Broadband News

Changing picture of broadband technology popularity since 2012 revealed

A lot of our work is tracking the numerous roll-outs and monitoring the speeds of the different broadband packages, but buried in that data there is now 7 years of information on how popular the different technologies are. As with all crowd sourced data a single data point could be an anomaly but by being able to show the trend between Q1 2012 and Q1 2019 it is easy to see the pattern.

Broadband technology trends between 2012 and 2019 in UK
Popularity of different broadband technologies in the UK since Q1 2012

In numbers the Q1 2019 split for the UK was ADSL/ADSL2+ 24.8%, FTTC 54.5%, 0.1%, Cable 17.2%, FTTP 3.1% and wireless 0.3%. The low figure for explains why its vanished on the chart, but given is invariably rolled out to areas where we know people can get 60 Mbps or better from FTTC and invariably have Virgin Media as an ultrafast option take-up is likely to a slow process. As the FTTP Fibre First roll-out from Openreach gets going it will be interesting to see if the pull of full fibre makes for a different take-up rate ahead of any bulk migrations.

The obvious stand out is that ADSL/ADSL2+ services are becoming less popular and if the trend continues in another 3 or 4 years we may be down to 10% or less of speed tests seen as using ADSL or ADSL2+ and this is before any bulk migrations to the more modern services has taken place.

What is revealing is that if you consider ADSL and FTTC services as the Openreach local loop their overall share has been pretty static since 2013. Spotting the full fibre (FTTP) prior to 2015 is a case of zooming into the full size image but starting in 2016 the trend is clear - full fibre is arriving and is starting to squeeze the other technologies.

Broadband technology trends between 2012 and 2019 in Suffolk
Popularity of different broadband technologies in Suffolk since Q1 2012

We have also done the same trend analysis for the different local authorities and picking one at random we landed on Suffolk which shows the emergence of full fibre and in Suffolk the full fibre is largely via the BDUK project along with some new build. Does this mean cable broadband is being squeezed and has shrinking customer numbers? We don't think so, there may be some churn but with the rural full fibre those people do not have a Virgin Media option so the 'squeezing' is probably those who did not have broadband at all previously or was too slow to register above zero on the speed test and thus the broadband population is now larger.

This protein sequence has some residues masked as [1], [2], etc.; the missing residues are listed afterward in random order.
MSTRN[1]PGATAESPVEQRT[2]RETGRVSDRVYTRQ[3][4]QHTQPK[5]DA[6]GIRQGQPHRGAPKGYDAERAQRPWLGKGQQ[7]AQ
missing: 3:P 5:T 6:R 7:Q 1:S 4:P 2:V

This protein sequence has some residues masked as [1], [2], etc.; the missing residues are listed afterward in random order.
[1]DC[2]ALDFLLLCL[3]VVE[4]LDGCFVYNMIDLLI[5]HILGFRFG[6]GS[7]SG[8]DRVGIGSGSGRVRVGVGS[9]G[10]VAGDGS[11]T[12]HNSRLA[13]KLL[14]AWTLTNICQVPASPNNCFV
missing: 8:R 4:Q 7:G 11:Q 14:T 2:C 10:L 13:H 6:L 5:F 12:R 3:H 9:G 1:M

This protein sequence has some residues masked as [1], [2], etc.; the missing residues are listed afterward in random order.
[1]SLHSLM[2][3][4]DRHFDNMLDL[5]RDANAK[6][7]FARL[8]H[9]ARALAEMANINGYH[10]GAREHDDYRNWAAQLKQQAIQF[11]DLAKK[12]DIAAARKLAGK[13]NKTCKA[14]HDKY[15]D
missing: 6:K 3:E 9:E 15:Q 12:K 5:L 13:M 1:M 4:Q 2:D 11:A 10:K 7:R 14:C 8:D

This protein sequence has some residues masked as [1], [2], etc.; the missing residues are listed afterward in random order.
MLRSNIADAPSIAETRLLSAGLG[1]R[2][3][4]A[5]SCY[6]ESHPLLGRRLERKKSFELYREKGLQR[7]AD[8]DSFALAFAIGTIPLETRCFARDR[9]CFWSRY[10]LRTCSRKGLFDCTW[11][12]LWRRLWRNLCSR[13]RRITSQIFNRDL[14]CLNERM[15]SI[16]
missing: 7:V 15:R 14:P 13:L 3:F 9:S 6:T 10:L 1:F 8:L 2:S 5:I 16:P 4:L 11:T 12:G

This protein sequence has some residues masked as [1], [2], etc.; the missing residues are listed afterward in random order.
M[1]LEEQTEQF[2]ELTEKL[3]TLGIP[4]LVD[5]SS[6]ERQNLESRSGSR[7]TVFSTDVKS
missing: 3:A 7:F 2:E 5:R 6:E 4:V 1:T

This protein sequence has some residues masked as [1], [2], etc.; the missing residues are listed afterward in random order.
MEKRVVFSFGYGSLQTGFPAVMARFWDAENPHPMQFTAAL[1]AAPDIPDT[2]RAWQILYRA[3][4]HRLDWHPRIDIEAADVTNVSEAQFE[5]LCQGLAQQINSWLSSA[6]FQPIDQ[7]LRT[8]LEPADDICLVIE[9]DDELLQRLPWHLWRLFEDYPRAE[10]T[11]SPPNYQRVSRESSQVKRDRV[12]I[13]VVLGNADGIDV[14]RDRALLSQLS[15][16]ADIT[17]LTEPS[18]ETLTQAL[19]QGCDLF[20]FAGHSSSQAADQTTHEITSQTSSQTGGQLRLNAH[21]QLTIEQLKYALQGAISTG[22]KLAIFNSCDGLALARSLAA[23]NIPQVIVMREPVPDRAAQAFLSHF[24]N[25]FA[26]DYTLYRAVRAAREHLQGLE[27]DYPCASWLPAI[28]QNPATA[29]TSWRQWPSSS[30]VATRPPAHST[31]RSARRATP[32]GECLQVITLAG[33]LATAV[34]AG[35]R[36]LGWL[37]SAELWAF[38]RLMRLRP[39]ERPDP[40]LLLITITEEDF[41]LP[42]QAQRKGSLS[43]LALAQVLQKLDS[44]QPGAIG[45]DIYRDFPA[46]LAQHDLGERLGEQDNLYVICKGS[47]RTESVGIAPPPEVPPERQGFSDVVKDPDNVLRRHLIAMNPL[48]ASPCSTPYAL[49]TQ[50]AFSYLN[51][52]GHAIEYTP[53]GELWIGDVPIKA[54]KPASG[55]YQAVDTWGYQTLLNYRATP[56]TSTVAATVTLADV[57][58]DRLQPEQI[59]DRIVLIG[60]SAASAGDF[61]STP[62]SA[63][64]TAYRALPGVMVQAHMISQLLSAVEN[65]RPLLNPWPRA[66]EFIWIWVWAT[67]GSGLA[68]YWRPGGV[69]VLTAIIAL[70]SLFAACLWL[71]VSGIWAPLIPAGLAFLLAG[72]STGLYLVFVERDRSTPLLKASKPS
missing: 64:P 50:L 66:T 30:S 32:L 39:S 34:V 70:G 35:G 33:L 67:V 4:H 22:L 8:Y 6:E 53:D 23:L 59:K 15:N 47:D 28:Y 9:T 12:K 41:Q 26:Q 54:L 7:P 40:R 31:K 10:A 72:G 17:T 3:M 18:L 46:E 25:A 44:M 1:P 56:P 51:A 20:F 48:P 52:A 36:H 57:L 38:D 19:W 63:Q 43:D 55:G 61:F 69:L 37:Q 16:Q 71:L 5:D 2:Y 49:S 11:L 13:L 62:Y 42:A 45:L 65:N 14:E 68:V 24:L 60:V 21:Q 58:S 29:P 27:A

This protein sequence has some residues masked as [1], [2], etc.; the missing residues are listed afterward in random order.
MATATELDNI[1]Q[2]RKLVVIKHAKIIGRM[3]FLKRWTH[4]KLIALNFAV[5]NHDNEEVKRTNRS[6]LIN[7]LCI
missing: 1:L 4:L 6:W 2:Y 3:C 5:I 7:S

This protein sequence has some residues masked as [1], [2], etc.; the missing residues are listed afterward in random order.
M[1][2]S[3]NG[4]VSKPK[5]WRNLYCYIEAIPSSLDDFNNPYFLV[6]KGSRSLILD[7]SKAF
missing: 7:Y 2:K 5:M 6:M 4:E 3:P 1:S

The tendency for people to take their new broadband for a test drive via a speed test is apparent in the Suffolk figures since we saw in Q1 2019 3.1% of tests identifying as FTTP but availability of full fibre in the county is lower at 2.3%. Also if you are rolling out FTTP to areas with slow or no broadband take-up is likely to be higher, but the accountants will of course be doing a balancing act e.g. take-up double the norm in rural areas but more than double the cost to roll-out might explain why the original BDUK roll-outs went for a partial fibre solution. So if one was to talk about absolute figures it is likely the figures are wrong, but the data does highlight that the path towards a lot more full fibre in the UK is underway


Also interesting to see what appears to be a decline in cable. That's rather surprising given their roll-out.

  • AndrueC
  • over 2 years ago

Suggestive of a decline but as we mention in the bit about Suffolk may also be because broadband population is increasing, ie. it may be their expansion is enough to keep market share stable but not enough to cope with more rural areas going online via FTTP.

The key will be in another year when more urban FTTP is overlapping with the cable footprint, so some CityFibre and FibreFirst areas will be interesting and for FibreFirst the real test will be areas that had no VDSL2 and just ADSL2+ or Virgin Media.

  • andrew
  • thinkbroadband staff
  • over 2 years ago

The other factor that might be at work in Suffolk is the number of properties using mobile instead of fixed broadband. I presume you cannot distinguish premises that only have mobile from those who have both mobile and fixed.

  • gerarda
  • over 2 years ago

If we count mobile as its own grouping then would be 0.5% of tests in Suffolk in Q1 2019 and may be marginally higher than 2016/2017.

So not a significant factor particularly if we were to remove those where superfast speeds are also available, which would shrink the figure further.

  • andrew
  • thinkbroadband staff
  • over 2 years ago

Interesting figures, thank you TBB for this insight. I think my own Plusnet is only one of several ISPs offering FTTC for the same price as ADSL2 last year, someone said that ISPs can receive extra payment for this move which helps to meet Govt targets. This is bound to drive the move away from ADSL.

  • mike41
  • over 2 years ago

PlusNet is NOT offering ADSL2+ for the same price as FTTC to new customers.

£18.99/m ADSL2+, FTTC £23.99/m at present and £75 reward on ADSL and £45 on FTTC.

Maybe an existing customer may get a retention deal, but that is very different to standard pricing.

As for the extra payment, Openreach has an incentive scheme to get more people onto the 80/20 product, this may be what you are referring too.

  • andrew
  • thinkbroadband staff
  • over 2 years ago

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